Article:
“Shouldn’t” according to security consultants who make a living out of telling everyone what a big and scary place the world is. I routinely travel around China with my “real” phone, and merrily connect to random wifi networks, nobody has died.

          I keep the nuclear codes hand-written on a post-it in my back pocket, though.

      • the_real_a says:

        My previous employer banned us from taking company phones and laptops (and any personal devices that had company data) to the USA a few years ago after someone was held at immigration and had all the data downloaded.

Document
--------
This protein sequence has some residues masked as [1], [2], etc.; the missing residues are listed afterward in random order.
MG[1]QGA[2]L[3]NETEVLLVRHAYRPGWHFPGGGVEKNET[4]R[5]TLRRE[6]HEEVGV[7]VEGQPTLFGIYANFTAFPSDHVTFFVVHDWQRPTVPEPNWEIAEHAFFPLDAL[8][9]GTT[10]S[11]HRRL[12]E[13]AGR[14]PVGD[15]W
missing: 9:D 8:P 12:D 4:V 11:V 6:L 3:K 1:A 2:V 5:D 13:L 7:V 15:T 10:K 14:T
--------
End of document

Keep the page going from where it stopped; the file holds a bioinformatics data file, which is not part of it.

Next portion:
11. “Loading the card is FREE, as long as you load in a currency other than £ and you earn 1 Avios point per £1 equivalent loaded (minimum £50 load).”

    Sorry, this is kinda confusing. Can you actually load this thing with anything other than GBP directly? Can I “load” it with a SEPA transfer? Can I load it with a USD/EUR debit card?

    I have a debit card with USD, would topping up this card with it and then spending in the US net 1 Avios per pound effectively, or would it not work this way?

    • You are charged in £ when you load it. Travelex then converts it to whatever currency you requested using its own weak exchange rate.

      • Right, that’s what I thought. Thanks for clarifying Rob.

        • The Original David says:

          So if you load it up with USD, keep it stored as USD and spend it in USD, you don’t get hit with any fees? Obviously would be easier just to use your USD card in the first place though…